Objective: Exome sequences account for only 2% of the genome and may overlook mutations causing disease. To obtain a more complete view, whole genome sequencing (WGS) was analyzed in a large consanguineous family in which members displayed autosomal recessively inherited cerebellar ataxia manifesting before 2 years of age. Methods: WGS from blood-derived genomic DNA was used for homozygosity mapping and a rare variant search. RNA from isolated blood leukocytes was used for quantitative polymerase chain reaction (PCR), RNA sequencing, and comparison of the transcriptomes of affected and unaffected family members. Results: WGS revealed a point mutation in noncoding RNA RNU12 that was associated with early onset cerebellar ataxia. The U12-dependent minor spliceosome edits 879 known transcripts. Reverse transcriptase PCR demonstrated minor intron retention in all of 9 randomly selected RNAs from this group, and RNAseq showed splicing disruption specific to all U12-type introns detected in blood monocytes from affected individuals. Moreover, 144 minor intron–containing RNAs were differentially expressed, including transcripts for 3 genes previously associated with cerebellar neurodegeneration. Interpretation: Interference with particular spliceosome components, including small nuclear RNAs, cause reproducible uniquely distributed phenotypic and transcript-specific effects, making this an important category of disease-associated mutation. Our approach to differential expression analysis of minor intron–containing genes is applicable to other diseases involving altered transcriptome processing. ANN NEUROL 2017;81:68–78.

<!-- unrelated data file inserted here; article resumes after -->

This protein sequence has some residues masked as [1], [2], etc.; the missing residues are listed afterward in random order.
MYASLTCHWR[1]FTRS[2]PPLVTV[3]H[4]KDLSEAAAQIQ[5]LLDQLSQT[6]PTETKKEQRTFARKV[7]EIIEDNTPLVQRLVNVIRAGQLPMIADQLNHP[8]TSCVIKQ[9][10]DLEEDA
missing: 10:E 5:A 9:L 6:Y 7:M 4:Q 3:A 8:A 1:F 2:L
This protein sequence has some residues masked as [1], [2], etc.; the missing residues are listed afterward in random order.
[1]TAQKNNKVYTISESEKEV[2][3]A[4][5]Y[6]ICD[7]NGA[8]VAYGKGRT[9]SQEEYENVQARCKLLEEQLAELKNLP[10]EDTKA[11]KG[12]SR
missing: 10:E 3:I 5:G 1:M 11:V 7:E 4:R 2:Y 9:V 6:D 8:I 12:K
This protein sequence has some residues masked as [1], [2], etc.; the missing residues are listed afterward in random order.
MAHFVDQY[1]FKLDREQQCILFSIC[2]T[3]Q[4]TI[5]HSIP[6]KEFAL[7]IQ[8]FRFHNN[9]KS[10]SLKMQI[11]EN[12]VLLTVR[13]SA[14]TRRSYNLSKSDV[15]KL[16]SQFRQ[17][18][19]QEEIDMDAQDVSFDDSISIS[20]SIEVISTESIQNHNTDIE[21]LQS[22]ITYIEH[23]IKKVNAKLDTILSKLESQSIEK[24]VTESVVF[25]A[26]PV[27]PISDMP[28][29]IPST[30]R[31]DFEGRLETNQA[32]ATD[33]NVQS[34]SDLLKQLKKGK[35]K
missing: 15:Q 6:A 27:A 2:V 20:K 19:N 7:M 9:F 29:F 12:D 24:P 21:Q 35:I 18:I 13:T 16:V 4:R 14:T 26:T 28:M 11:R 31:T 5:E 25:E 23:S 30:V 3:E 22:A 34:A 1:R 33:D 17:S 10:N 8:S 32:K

ASJC Scopus subject areas
- Clinical Neurology